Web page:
There are few methodologically strong studies of the direct impact of paid leave policies on child poverty, however. Studies that have examined California’s Paid Family Leave policy show positive effects on employment and wages (Baum and Ruhm, 2016; Rossin-Slater, Ruhm, and Waldfogel, 2013) but they have not isolated the effects of the policies on lower-income families.
CONCLUSION 7-3: Evidence suggests that paid family and medical leave increases parents’ ability to continue in employment and has positive impacts on children’s health, although it might also reduce employment among women potentially eligible for such leave. It is important to continue evaluating the labor market, health, and child-poverty impacts of states’ paid-leave laws.
Both common sense and a wealth of research, as documented in earlier chapters, point to increases in steady employment, wage rates, and earnings as among the strongest correlates of escaping poverty (Sawhill, Rodrigue, and Joo, 2016). Policies for increasing employment and earnings among the poor in order to help them escape poverty include efforts to build basic skills through education, government-sponsored training programs to help those pursuing specific skills (like the WorkAdvance Program featured in Chapter 5), work-related assistance such as child care subsidies, and purely financial incentives designed to work through the tax system, especially tax credits like the EITC. All of these have the potential to make a difference, and a large body of research evidence shows that many of them generate modest to substantial increases in employment and subsequent reductions in family poverty.5
This section focuses on another employment policy approach: mandatory employment programs for recipients of government transfers. Mandatory work programs have been attached to the TANF program, apply to some recipients of the Supplemental Nutrition Assistance Program (SNAP), have been tested in public housing in a few areas around the country, and most recently have been adopted in some states for recipients of Medicaid benefits. Mandatory job search requirements have also been a longstanding component of state unemployment-insurance programs in the United States.
Mandatory employment programs have the potential to be more effective than purely voluntary incentive programs at increasing work and earnings among transfer program recipients and, therefore, at reducing poverty. Moreover, they garner considerable public support because they are perceived to reinforce widely accepted social norms about the value of work.
However, while appealingly simple in theory, mandatory employment programs are complex in detail and application. Almost all of them provide for exemptions, and it is difficult to draw the line separating individuals who are from those who are not expected to work, a line that has major implications for the success of such mandates in reducing child poverty.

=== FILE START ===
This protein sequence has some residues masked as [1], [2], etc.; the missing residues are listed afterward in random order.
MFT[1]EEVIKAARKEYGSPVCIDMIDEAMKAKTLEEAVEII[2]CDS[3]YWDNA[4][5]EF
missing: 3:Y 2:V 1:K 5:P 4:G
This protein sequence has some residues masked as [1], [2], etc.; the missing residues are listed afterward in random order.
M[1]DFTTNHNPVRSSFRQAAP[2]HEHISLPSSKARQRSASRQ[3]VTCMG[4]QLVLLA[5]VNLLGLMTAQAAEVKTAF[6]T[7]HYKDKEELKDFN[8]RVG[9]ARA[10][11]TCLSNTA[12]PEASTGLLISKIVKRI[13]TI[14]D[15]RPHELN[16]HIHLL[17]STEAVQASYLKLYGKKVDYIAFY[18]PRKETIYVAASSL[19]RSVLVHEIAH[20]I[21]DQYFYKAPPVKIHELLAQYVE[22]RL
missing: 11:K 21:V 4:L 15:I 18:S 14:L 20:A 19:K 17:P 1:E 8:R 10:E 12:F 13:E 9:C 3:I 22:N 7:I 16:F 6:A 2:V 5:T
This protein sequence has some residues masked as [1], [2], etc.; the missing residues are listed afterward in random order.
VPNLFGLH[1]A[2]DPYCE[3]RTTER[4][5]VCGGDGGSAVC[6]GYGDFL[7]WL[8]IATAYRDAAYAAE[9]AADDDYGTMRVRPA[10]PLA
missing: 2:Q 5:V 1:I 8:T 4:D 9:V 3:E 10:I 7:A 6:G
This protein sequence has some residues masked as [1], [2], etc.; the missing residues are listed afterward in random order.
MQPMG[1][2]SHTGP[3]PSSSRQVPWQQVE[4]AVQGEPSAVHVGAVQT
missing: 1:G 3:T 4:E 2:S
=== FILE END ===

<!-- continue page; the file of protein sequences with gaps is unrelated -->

5 The importance of financial work incentives in increasing employment and reducing poverty is reinforced by several randomized controlled trials conducted in the 1990s that tested major increases in earnings disregards of cash welfare programs. These programs included the Minnesota Family Investment Program, the New Hope program, and the Canadian Self-Sufficiency program. These programs often decreased poverty as well as increasing employment (see Blank, 2002, for a comprehensive review). While these programs reinforce the view that financial incentives can result in poverty reduction, their design is quite different than any program being considered today. The committee’s Chapter 5 policy for expansion of the EITC represents its preferred program of this type.
Coupling mandated employment with work supports like child care, job search assistance, and transportation assistance is often the key to success, because, as we discuss in Chapter 8, low-income families face many barriers to work related to these factors. But these supports can be expensive and cumbersome to administer.
Another challenge in implementing mandatory employment programs is determining the amount of time recipients should be given to search for jobs that match their skills and pay at least the minimum wage. Finding the right balance, while also taking into account each recipient’s barriers to work, requires skill and experience on the part of job counselors and a supportive administrative structure.
Implications for Policy